Talking of After World Religions, I took delivery of the artwork this week:

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Public Monograph: Day 5

What’s the real difference between conspiracists and a popularized, that is a teachable version of social critique inspired by a too quick reading of… Pierre Bourdieu…? … in both cases again it is the same appeal to powerful agents hidden in the dark acting always consistently, continuously, relentlessly… I find something troublingly similar in the structure of the explanation, in the first movement of disbelief and, then, in the wheeling of causal explanations… it worries me to detect… many of the weapons of social critique (Latour 2004, 229-30).

I spent the morning dealing with other thing which demanded my attention, and I managed to get about three hours on the book in the afternoon. I went back to the start of the book and started working through it on a micro level. And today felt like hard work for the first time in the process. After the big structural changes, I am working through sentence-by-sentence, word-by-word, and each little change seems to spread out and require other changes before or after it. Other paragraphs don’t seem so neccessary any more. Reducing one section changes the balance of the overall composition. But I can see it starting to take on a different character now.

But frankly, its been a shitty week, and I’m burned out. Instead I went to toast my friend Ethan Quillen having submitted his thesis. I was supposed to go back to work after that, but I couldn’t be bothered and went to see Mad Max: Fury Road instead. It’s really something.

 

Public Monograph: Day 5

My first of two full days of work for this week. I got a flurry of emails yesterday and this morning regarding my IAHR panels, the journal issue I am guest-editing and the BASR Bulletin which I needed to deal with straight off this morning. But at 1PM, I managed to sit down at last to hash my way through the draft for the first time. I did all of the big structural changes needed, and worked my way through the comments I’d noted down as I read through. To be completely honest, it took me a good while to get going, and I skipped a good number of the text-level changes at the beginning, but I will pick it up there on Friday. I stopped then to do some work on my Alternative Religions class for Wednesday, and to practise for my Birthday recording session in two weeks (more on that later).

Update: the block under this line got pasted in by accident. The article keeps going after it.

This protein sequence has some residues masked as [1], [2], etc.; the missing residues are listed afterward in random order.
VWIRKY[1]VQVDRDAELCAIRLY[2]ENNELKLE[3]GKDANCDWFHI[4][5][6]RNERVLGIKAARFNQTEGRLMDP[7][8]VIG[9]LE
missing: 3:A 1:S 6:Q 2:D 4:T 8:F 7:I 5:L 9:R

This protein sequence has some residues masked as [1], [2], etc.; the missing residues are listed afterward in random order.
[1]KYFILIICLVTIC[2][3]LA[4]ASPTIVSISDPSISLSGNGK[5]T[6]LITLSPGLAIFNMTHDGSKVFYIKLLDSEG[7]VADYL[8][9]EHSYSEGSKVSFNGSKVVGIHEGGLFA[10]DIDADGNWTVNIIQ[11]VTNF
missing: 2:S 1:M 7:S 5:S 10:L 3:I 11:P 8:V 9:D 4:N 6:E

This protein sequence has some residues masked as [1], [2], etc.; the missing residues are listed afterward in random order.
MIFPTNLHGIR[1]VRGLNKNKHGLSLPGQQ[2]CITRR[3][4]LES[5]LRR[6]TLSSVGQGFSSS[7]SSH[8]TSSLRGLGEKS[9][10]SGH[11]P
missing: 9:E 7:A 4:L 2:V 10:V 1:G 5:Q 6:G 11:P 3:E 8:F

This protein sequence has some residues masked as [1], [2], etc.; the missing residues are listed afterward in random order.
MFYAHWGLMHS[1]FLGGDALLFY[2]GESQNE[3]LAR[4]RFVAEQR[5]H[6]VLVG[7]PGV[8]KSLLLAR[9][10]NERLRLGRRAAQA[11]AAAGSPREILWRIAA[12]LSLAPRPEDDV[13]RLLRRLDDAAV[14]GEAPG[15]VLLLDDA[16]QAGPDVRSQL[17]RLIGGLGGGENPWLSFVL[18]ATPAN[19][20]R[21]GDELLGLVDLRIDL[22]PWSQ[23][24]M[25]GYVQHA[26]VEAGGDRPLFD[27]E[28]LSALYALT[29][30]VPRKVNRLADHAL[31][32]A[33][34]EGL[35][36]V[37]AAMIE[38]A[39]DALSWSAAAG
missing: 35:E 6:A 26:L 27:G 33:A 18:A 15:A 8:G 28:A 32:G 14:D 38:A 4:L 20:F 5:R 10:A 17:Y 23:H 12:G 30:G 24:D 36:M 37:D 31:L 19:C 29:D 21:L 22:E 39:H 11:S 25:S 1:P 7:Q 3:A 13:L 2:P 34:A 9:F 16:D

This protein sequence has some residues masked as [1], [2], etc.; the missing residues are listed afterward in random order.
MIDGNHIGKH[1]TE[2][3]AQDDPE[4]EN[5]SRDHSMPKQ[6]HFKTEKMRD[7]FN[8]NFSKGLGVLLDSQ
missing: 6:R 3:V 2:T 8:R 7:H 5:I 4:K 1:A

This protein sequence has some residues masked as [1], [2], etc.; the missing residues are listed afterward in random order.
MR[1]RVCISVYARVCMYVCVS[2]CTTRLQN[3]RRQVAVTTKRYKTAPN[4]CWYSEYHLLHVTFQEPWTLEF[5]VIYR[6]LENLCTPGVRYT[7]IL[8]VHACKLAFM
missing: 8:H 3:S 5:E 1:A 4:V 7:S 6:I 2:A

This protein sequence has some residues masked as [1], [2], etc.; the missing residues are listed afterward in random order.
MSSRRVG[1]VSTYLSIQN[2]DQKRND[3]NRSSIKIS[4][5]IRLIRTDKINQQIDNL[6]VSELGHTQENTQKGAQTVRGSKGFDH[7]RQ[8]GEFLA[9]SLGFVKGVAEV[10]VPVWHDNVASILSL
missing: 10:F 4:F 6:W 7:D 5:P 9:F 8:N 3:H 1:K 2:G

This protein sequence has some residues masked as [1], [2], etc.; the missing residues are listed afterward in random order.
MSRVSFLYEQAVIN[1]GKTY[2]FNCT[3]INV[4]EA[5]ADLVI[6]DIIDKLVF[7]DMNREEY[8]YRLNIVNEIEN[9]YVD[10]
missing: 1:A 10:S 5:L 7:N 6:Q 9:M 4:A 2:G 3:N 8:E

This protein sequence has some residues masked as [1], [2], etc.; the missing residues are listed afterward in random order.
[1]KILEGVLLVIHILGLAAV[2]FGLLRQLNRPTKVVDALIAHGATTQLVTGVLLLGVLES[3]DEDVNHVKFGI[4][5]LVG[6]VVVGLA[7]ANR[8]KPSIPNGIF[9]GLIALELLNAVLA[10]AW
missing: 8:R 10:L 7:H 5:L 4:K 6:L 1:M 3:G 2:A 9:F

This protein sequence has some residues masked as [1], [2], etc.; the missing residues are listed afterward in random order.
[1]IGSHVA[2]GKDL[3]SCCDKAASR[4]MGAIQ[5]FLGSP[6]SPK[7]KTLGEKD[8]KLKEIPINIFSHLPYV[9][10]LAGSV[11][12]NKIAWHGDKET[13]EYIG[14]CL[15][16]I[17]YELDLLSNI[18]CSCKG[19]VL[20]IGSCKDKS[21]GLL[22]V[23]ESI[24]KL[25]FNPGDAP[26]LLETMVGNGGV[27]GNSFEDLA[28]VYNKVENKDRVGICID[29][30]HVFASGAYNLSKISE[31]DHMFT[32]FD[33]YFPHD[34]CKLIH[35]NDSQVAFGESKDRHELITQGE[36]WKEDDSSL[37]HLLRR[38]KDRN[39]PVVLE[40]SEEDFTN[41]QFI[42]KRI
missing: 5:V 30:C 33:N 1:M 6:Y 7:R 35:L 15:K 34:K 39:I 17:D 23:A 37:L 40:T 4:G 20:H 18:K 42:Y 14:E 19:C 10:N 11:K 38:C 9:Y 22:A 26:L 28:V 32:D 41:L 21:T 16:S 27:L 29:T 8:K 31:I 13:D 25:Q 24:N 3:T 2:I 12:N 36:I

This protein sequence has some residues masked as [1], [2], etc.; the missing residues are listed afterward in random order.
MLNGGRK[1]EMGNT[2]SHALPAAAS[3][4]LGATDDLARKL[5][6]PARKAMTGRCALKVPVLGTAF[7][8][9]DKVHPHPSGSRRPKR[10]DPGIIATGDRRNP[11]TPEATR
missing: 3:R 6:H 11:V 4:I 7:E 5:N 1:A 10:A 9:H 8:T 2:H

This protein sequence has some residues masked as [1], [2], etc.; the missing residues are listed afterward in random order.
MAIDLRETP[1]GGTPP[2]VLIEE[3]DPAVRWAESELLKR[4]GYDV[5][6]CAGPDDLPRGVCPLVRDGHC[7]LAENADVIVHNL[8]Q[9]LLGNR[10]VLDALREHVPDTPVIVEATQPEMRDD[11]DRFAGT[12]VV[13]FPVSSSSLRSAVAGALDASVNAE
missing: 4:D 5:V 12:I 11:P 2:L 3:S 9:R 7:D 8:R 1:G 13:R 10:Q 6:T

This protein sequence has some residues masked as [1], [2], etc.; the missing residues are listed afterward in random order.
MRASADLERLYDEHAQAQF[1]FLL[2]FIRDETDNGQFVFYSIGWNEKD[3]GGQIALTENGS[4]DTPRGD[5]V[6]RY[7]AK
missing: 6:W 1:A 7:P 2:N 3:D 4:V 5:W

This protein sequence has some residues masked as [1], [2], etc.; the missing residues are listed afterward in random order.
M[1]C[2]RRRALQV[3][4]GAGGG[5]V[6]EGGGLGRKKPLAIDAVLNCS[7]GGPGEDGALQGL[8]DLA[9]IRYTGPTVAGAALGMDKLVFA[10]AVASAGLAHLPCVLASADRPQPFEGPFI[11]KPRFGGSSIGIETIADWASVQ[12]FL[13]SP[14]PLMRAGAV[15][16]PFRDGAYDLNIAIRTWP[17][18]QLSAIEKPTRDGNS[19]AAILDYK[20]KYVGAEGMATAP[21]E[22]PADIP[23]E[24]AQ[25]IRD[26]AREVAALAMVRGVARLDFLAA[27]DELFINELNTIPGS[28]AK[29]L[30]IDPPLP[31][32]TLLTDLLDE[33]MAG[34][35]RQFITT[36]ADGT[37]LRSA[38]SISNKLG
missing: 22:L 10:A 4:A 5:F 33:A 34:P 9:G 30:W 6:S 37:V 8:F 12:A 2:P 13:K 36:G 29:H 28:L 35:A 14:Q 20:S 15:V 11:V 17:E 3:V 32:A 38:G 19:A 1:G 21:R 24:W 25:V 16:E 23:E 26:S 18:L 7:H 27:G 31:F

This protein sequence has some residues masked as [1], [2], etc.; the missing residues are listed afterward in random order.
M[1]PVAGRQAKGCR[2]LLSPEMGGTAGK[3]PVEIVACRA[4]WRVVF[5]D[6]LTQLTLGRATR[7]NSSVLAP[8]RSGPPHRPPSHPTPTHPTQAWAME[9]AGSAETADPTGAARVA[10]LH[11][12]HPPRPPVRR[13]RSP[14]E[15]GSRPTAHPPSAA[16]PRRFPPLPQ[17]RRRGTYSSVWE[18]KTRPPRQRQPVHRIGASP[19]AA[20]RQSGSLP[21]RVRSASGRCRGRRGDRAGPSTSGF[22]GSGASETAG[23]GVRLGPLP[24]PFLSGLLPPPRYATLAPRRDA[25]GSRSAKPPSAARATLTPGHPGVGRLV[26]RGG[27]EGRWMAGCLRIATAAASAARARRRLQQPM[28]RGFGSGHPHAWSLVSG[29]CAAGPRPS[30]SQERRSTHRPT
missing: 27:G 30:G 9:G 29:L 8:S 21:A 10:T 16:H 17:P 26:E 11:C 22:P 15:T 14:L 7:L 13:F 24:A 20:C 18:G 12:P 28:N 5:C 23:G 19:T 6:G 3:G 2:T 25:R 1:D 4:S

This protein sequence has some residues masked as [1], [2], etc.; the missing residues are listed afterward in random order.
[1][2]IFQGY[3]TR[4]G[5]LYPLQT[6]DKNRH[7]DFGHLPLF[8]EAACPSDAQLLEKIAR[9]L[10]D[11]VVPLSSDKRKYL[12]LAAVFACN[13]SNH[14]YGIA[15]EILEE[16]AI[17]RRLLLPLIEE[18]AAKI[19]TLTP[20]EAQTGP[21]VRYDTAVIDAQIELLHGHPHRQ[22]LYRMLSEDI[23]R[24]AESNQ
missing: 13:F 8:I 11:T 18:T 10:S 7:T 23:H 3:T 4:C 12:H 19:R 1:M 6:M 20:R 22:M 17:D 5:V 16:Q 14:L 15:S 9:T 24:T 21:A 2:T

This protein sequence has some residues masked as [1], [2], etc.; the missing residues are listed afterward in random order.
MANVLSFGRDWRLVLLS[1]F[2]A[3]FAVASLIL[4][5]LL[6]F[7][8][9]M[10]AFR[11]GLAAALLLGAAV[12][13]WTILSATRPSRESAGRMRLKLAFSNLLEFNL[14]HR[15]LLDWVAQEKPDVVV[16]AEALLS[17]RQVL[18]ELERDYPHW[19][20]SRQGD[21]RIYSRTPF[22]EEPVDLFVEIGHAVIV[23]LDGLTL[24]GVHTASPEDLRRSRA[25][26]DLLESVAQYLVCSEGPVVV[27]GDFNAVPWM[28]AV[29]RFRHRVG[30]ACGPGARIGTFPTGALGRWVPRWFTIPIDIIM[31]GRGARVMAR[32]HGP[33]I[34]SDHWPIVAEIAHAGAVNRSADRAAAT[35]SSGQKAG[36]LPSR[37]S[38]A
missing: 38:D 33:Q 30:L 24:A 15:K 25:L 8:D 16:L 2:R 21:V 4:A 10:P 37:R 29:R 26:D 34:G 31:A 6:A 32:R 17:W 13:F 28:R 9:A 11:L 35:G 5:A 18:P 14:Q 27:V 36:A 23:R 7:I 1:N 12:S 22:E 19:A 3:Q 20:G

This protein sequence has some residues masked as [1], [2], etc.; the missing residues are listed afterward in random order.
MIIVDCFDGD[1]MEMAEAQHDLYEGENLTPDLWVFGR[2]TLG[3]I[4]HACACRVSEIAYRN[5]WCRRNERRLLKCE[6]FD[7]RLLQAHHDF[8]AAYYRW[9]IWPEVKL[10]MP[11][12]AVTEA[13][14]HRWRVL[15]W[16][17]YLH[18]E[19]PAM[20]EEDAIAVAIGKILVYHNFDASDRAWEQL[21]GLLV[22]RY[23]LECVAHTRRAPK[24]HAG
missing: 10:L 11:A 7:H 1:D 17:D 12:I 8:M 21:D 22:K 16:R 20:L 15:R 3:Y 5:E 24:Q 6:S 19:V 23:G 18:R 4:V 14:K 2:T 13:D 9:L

I thought you might like this, from the concluding chapter:

Millennial and alternative archaeological narratives present sweeping accounts of the present—as framed by the ancient past and anticipating a prophetic future—unavailable to those of us informed only by our socially-constructed knowledge, lacking the channelled, synthetic or experiential knowledge they have access to. For the conspiracist sees subjects inside history and society as constructs of ‘alien’ information systems in which thoughts, values, and beliefs do not originate with the subject. In contrast to the limited and impoverished ‘everyday subject’, the metaphysical conspiracist is constructed as “a perfect autonomous subject who, despite being one of the majority outside the conspiracy’s elite, remains unaffected by the conspiracy’s operations and untouched by its disinformation—unlike the rest of society” (Maton 2003, 28).

However, the accounts of Strieber, Wilcock and in particular Icke ascribe a remarkable lack of personal agency to the majority of individuals, who are constructed as a sleeping, aquiescent majority whose every thought and action is determined by the conspiratorial agents. The irony then, is that these discourses simultaneously seek to empower the individuality of the subject while disempowering the masses. In claiming to address disempowerment, they in fact remove agency from the majority and restrict it for a special class: an epistemic elect.

Now go watch David Icke on Alex Jones yesterday: